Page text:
COLLINS: Well, when did you begin to understand what a Master's degree in instrumentation meant, what the focus of such a program was?
SEAMANS: Well, I'd say that it came pretty fast. I mean, one of the wonderful things about the graduate school at MIT was, it didn't take long to see what the profession is all about. Doc Draper was running the Instrumentation Lab then, and he was bringing us material right from his laboratory work, into the classroom. He obviously wasn't bringing any of the classified work, but he had been working with the Sperry Gyroscope Company on vibration measuring equipment. In those days, with propeller aircraft, the field of vibration measurement was extremely important. So we were working on accelerometers and vibration pick-ups and all the electronics that go along with it, and I could see that this was a field that was becoming increasingly important. I could see that the possibility would exist either to work for an aircraft company, which would have the problems, and try to minimize the vibration, or I could work for an instrument company which was making the instruments that permitted the aircraft company to tell how the aircraft was really performing. I guess before the year was over we got into essentially all the major instruments that are required to pilot a plane, to navigate a plane, to test a plane. A fascinating business, with definitely plenty of professional opportunity in industry, or opportunity to stay at a place like MIT. I already knew quite a bit about the NACA, and there was a possibility of going and working for the government.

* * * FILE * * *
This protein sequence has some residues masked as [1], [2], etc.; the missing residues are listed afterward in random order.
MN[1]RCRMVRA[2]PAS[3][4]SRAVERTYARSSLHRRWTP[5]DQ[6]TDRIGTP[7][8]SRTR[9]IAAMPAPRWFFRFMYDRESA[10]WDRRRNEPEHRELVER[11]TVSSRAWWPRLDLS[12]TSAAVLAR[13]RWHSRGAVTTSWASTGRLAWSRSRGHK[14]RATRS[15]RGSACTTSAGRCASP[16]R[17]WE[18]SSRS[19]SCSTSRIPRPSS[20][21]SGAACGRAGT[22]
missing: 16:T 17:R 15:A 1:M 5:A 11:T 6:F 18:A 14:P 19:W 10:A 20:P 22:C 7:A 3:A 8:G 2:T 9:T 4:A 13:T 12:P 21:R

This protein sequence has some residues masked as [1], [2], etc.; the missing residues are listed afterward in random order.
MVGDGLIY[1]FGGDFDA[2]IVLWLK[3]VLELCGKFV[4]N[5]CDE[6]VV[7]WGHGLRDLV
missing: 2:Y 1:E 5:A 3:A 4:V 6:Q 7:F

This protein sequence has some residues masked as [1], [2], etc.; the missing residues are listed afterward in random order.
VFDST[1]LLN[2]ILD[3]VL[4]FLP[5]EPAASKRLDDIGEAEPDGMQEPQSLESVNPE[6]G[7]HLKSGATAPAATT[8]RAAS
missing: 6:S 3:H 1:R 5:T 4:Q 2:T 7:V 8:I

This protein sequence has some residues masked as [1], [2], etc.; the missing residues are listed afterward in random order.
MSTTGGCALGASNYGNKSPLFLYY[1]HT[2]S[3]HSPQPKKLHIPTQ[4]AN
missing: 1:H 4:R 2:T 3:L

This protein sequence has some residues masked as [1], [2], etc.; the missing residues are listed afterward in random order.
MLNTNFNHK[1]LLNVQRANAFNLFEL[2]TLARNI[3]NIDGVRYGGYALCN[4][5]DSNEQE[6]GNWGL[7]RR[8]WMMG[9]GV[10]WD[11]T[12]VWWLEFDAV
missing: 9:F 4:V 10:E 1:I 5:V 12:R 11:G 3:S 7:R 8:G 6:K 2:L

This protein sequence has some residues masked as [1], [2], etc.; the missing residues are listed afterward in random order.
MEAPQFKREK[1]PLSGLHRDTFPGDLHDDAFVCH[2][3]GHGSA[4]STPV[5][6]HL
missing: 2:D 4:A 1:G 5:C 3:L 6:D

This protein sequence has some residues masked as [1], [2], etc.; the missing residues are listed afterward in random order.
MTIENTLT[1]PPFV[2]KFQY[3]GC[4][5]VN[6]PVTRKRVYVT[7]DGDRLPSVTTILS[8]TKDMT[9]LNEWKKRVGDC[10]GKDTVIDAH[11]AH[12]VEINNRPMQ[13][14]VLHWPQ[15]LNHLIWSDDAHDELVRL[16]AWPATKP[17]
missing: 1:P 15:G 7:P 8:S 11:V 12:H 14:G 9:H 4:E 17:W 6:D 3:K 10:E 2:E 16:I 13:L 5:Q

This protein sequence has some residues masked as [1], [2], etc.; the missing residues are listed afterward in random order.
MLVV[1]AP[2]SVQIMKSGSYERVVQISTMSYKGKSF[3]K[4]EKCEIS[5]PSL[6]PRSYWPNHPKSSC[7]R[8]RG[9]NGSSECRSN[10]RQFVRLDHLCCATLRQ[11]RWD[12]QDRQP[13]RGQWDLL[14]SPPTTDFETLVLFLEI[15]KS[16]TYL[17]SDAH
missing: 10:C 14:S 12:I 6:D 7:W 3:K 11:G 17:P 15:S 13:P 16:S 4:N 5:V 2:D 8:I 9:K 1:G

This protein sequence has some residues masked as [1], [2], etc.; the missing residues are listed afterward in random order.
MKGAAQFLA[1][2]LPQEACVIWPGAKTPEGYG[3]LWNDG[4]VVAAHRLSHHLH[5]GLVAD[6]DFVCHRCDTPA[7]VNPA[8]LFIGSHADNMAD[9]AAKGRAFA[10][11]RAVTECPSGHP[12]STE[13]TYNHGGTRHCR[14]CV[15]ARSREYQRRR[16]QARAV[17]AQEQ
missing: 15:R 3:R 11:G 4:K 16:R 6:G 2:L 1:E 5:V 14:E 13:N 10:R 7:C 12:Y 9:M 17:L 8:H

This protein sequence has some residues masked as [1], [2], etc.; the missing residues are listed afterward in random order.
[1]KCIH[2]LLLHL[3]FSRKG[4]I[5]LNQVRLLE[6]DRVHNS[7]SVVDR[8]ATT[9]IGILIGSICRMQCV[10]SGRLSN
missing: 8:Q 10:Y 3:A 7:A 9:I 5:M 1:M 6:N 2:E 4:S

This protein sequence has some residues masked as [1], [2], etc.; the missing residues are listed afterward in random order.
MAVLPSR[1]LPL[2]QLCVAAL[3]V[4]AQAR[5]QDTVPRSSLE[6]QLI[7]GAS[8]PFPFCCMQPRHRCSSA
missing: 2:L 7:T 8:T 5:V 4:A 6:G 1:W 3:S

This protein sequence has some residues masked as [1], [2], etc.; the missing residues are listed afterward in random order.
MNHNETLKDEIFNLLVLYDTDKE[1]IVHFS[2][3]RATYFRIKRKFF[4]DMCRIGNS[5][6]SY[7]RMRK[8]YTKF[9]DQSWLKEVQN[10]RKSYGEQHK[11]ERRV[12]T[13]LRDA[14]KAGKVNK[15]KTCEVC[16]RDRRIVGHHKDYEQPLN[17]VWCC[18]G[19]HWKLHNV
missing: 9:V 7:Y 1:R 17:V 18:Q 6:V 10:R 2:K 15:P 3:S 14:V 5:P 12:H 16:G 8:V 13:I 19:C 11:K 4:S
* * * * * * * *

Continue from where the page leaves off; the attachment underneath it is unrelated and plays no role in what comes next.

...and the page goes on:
COLLINS: When did you first become aware of that?
SEAMANS: With Bill Bolay, we used a lot of NACA reports on propeller efficiency and all kinds of stuff. We'd go back and drag out Technical Reports until we found the right set of curves to get a performance figure for such and such a variable pitch propeller.
COLLINS: So you may have become familiar with Bob Gilruth's name even in that early period, because he was publishing reports certainly by the late thirties.
SEAMANS: Oh sure. Well, I actually knew Bob long before I went and joined NASA. I knew quite a few of the key NACA people. I actually ended up on the NACA subcommittee of stability and control in '47 or '48.
COLLINS: Just to clarify in my mind, the Instrumentation Laboratory primarily did work related to the aviation industry and aeronautical engineering. Did they do instrumentation for any other types of activities?